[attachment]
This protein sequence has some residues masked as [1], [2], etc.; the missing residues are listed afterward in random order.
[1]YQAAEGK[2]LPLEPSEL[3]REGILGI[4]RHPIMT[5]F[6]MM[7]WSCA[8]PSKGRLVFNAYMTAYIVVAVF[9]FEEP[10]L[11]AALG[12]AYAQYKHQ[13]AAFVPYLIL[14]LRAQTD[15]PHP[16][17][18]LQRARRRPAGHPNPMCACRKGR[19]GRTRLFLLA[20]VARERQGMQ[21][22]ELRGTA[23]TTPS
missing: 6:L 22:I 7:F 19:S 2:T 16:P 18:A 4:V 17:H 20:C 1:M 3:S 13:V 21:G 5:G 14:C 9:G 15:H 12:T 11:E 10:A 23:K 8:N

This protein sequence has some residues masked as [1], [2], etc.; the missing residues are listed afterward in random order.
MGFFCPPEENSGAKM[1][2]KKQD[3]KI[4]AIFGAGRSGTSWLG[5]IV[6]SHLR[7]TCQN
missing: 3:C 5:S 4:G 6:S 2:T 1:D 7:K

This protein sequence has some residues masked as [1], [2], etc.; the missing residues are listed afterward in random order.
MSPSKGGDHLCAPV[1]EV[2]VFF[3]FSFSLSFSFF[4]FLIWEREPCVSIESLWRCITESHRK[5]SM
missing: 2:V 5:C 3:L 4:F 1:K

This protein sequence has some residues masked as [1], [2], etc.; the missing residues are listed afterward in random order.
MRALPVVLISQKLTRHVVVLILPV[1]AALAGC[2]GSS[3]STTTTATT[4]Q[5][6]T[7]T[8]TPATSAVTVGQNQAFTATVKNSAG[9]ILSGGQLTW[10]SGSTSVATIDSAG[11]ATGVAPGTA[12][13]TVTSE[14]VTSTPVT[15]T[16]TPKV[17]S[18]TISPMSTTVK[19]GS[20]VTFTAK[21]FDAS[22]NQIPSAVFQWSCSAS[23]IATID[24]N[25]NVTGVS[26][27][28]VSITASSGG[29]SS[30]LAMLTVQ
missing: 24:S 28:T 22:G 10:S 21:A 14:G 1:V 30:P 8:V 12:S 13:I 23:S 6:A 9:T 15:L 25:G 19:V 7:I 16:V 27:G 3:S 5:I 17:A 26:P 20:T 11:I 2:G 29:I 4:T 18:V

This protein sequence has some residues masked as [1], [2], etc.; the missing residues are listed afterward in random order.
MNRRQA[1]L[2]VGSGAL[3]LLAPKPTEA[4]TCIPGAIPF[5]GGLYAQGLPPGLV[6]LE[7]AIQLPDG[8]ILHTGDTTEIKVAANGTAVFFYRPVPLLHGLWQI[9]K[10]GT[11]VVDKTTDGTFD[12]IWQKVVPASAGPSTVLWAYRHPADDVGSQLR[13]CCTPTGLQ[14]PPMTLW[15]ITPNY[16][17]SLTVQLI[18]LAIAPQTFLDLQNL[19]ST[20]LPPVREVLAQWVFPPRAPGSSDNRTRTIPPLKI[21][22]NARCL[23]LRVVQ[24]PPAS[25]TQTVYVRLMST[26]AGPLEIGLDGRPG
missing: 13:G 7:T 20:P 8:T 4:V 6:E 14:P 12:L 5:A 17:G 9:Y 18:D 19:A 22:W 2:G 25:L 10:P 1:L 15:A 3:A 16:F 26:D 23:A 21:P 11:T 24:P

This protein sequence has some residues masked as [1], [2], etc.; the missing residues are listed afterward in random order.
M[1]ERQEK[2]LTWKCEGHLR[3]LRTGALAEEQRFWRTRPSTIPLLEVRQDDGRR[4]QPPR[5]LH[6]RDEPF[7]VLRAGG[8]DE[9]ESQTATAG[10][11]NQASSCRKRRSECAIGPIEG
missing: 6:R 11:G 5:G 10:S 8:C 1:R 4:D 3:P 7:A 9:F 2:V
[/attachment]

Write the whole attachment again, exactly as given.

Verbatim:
This protein sequence has some residues masked as [1], [2], etc.; the missing residues are listed afterward in random order.
[1]YQAAEGK[2]LPLEPSEL[3]REGILGI[4]RHPIMT[5]F[6]MM[7]WSCA[8]PSKGRLVFNAYMTAYIVVAVF[9]FEEP[10]L[11]AALG[12]AYAQYKHQ[13]AAFVPYLIL[14]LRAQTD[15]PHP[16][17][18]LQRARRRPAGHPNPMCACRKGR[19]GRTRLFLLA[20]VARERQGMQ[21][22]ELRGTA[23]TTPS
missing: 6:L 22:I 7:F 19:S 2:T 16:P 18:A 4:V 17:H 20:C 1:M 3:S 13:V 21:G 5:G 14:C 9:G 15:H 12:T 11:E 10:A 23:K 8:N

This protein sequence has some residues masked as [1], [2], etc.; the missing residues are listed afterward in random order.
MGFFCPPEENSGAKM[1][2]KKQD[3]KI[4]AIFGAGRSGTSWLG[5]IV[6]SHLR[7]TCQN
missing: 3:C 5:S 4:G 6:S 2:T 1:D 7:K

This protein sequence has some residues masked as [1], [2], etc.; the missing residues are listed afterward in random order.
MSPSKGGDHLCAPV[1]EV[2]VFF[3]FSFSLSFSFF[4]FLIWEREPCVSIESLWRCITESHRK[5]SM
missing: 2:V 5:C 3:L 4:F 1:K

This protein sequence has some residues masked as [1], [2], etc.; the missing residues are listed afterward in random order.
MRALPVVLISQKLTRHVVVLILPV[1]AALAGC[2]GSS[3]STTTTATT[4]Q[5][6]T[7]T[8]TPATSAVTVGQNQAFTATVKNSAG[9]ILSGGQLTW[10]SGSTSVATIDSAG[11]ATGVAPGTA[12][13]TVTSE[14]VTSTPVT[15]T[16]TPKV[17]S[18]TISPMSTTVK[19]GS[20]VTFTAK[21]FDAS[22]NQIPSAVFQWSCSAS[23]IATID[24]N[25]NVTGVS[26][27][28]VSITASSGG[29]SS[30]LAMLTVQ
missing: 24:S 28:T 22:G 10:S 21:A 14:G 1:V 30:P 8:V 12:S 13:I 23:S 6:A 9:T 15:L 25:G 19:V 7:I 16:V 27:G 3:S 5:I 17:A 26:P 20:T 11:I 2:G 29:I 4:T 18:V

This protein sequence has some residues masked as [1], [2], etc.; the missing residues are listed afterward in random order.
MNRRQA[1]L[2]VGSGAL[3]LLAPKPTEA[4]TCIPGAIPF[5]GGLYAQGLPPGLV[6]LE[7]AIQLPDG[8]ILHTGDTTEIKVAANGTAVFFYRPVPLLHGLWQI[9]K[10]GT[11]VVDKTTDGTFD[12]IWQKVVPASAGPSTVLWAYRHPADDVGSQLR[13]CCTPTGLQ[14]PPMTLW[15]ITPNY[16][17]SLTVQLI[18]LAIAPQTFLDLQNL[19]ST[20]LPPVREVLAQWVFPPRAPGSSDNRTRTIPPLKI[21][22]NARCL[23]LRVVQ[24]PPAS[25]TQTVYVRLMST[26]AGPLEIGLDGRPG
missing: 13:G 7:T 20:P 8:T 4:V 6:E 14:P 12:L 5:A 17:G 9:Y 18:D 19:A 22:W 2:G 25:L 10:P 1:L 15:A 3:A 16:F 26:D 23:A 21:P 11:T 24:P

This protein sequence has some residues masked as [1], [2], etc.; the missing residues are listed afterward in random order.
M[1]ERQEK[2]LTWKCEGHLR[3]LRTGALAEEQRFWRTRPSTIPLLEVRQDDGRR[4]QPPR[5]LH[6]RDEPF[7]VLRAGG[8]DE[9]ESQTATAG[10][11]NQASSCRKRRSECAIGPIEG
missing: 6:R 11:G 5:G 10:S 8:C 1:R 4:D 3:P 7:A 9:F 2:V